Health Minister David Clark says a joint accord will be launched to ensure safe staffing in hospitals, as nurses prepare to vote on the latest offer from DHBs.
Nurses went on strike for 24 hours on 12 July, the first national strike in three decades, as the row largely over pay and staffing deepened.
Dr Clark said today the government was committed to making sure there were enough nurses in public hospitals to ensure the safety of both nurses and patients and he would be requiring district health boards to make good on all staffing commitments.
Under the accord, to be signed on Monday, DHBs, the Health Ministry and the nurses' union will ensure safe staffing under a system known as Care Capacity Demand Management, Dr Clark said.
He told reporters nurses' workloads were too high, and the accord would ensure that this changed through proper implementation of the Care Capacity Demand Management system.
"I am committed to see that this works, I am absolutely determined to ensure that DHBs delivered, in my letter to the parties I will be seeking that safe staffing is part of the chief executive's performance expectations."
The New Zealand Nurses Organisation has said the fifth offer made in recent weeks, revised by DHBs, retained previously offered benefits, addressed the issue of safer staffing, and brought forward a new top salary step for senior nurses.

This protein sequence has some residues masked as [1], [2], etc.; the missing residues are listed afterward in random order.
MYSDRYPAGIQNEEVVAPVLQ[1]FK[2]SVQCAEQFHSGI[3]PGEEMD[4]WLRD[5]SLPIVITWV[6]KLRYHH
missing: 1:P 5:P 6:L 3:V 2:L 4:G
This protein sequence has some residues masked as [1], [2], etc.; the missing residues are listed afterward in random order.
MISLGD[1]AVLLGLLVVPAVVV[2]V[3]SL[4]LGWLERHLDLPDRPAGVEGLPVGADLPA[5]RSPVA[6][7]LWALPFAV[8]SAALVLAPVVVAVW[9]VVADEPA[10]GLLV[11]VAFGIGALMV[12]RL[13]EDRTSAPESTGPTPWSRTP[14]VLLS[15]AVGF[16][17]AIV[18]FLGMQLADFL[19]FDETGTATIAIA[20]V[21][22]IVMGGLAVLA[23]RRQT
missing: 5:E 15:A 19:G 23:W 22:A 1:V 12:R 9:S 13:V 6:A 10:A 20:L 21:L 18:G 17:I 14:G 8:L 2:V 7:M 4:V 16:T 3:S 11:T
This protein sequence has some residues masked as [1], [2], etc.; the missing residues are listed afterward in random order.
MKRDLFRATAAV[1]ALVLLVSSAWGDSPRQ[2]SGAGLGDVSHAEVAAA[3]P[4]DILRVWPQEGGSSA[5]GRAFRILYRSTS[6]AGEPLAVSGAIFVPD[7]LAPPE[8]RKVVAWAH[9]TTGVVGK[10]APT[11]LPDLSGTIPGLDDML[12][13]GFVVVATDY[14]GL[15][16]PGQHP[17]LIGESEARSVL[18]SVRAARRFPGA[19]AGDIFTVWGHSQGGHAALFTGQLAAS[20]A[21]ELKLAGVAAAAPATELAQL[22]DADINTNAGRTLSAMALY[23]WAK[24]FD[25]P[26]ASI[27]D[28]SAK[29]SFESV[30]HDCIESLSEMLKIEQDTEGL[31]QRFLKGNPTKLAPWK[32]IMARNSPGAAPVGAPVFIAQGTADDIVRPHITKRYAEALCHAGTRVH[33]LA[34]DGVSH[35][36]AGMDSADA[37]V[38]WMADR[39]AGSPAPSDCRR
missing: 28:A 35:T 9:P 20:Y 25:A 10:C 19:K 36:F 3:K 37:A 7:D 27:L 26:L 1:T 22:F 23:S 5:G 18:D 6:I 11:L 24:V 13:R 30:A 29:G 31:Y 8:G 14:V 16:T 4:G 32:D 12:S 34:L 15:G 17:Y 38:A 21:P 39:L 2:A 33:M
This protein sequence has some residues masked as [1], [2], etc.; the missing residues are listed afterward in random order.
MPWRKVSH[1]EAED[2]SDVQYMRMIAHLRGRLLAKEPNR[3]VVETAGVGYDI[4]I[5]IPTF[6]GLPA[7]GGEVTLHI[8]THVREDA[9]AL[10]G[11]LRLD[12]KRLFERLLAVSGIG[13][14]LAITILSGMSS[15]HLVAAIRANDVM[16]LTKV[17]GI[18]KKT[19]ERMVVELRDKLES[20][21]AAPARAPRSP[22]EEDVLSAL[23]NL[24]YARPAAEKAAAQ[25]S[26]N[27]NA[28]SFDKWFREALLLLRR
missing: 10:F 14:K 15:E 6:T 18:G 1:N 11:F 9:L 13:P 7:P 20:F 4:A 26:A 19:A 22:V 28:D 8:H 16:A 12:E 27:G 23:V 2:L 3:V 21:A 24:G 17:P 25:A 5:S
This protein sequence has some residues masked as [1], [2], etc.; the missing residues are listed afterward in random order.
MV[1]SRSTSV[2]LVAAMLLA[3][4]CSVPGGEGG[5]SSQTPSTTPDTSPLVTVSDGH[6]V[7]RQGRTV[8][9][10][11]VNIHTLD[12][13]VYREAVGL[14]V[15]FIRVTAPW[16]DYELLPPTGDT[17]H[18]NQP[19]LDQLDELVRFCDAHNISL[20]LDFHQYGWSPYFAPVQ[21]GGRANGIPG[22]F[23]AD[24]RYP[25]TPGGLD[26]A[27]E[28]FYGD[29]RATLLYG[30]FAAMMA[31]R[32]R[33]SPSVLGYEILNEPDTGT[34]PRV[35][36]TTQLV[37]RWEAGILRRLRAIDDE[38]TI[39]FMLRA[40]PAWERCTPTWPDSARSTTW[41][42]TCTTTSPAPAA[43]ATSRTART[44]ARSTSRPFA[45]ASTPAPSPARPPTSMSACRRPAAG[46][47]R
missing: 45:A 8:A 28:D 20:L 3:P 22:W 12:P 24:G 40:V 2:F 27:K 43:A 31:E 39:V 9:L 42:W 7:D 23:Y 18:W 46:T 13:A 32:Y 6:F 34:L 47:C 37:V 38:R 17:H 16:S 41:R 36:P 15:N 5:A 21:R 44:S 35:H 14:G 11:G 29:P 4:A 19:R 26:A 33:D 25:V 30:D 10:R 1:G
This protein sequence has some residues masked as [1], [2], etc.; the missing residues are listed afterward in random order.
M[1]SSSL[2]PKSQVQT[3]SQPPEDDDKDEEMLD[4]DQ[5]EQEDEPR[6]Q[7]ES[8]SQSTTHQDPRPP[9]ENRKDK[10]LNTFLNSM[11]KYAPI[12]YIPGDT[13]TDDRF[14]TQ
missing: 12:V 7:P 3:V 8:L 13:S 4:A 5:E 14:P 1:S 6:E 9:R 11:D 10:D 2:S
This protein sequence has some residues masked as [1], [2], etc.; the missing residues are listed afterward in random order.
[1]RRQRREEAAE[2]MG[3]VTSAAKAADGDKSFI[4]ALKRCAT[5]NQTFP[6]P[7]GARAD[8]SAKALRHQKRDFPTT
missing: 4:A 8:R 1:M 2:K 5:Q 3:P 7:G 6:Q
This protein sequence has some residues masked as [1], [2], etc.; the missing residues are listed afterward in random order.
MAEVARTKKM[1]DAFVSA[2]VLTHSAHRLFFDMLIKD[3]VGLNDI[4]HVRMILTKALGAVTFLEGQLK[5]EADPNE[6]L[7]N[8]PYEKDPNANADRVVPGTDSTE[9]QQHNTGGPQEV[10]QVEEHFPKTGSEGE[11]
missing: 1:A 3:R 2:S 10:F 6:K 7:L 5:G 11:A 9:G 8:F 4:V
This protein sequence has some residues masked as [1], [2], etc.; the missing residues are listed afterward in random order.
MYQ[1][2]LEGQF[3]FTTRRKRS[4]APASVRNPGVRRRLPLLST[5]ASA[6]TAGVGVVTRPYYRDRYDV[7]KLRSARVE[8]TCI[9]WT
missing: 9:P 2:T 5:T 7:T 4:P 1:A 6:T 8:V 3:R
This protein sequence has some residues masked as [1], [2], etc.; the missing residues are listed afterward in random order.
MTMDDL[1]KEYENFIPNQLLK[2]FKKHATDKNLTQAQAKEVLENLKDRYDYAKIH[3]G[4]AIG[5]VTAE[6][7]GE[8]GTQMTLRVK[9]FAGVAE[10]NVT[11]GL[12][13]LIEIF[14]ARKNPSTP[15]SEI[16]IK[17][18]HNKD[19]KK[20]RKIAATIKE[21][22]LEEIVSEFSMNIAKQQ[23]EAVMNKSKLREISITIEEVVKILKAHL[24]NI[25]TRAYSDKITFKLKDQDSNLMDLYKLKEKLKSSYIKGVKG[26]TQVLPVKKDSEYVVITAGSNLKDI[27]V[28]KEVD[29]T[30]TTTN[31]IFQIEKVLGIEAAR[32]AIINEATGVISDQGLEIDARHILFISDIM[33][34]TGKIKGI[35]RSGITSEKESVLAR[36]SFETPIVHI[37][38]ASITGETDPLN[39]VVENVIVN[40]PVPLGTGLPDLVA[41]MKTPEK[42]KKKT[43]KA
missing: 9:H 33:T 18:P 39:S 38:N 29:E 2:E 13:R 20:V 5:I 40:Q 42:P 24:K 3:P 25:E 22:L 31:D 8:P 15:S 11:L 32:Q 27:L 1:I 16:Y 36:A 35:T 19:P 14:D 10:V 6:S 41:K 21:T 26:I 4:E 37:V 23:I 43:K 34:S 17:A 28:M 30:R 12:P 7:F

Dr Clark said today's move was separate to the the latest offer which commits to hiring 500 more nurses.
The accord commits to implementing the CCDM safe staffing tool by 2021, and establishes a process of formal reporting.
Dr Clark said he wanted to ensure the two sides could agree on a process to get to safe staffing, he said.
"Because I think that's the issue we're hearing again and again, it's about nurses being stretched and whether that's sustainable on the wards, and I for one don't think the current arrangement has been sustainable."
But a nurse told Checkpoint that staffing was at crisis point and inexperienced nurses were forced to deal with complex situations alone.
"They were given seven patients to look after on that shift on their own, with no back up or no help and it's just unacceptable. How can we live like that? How can we nurse like that? We can't do it."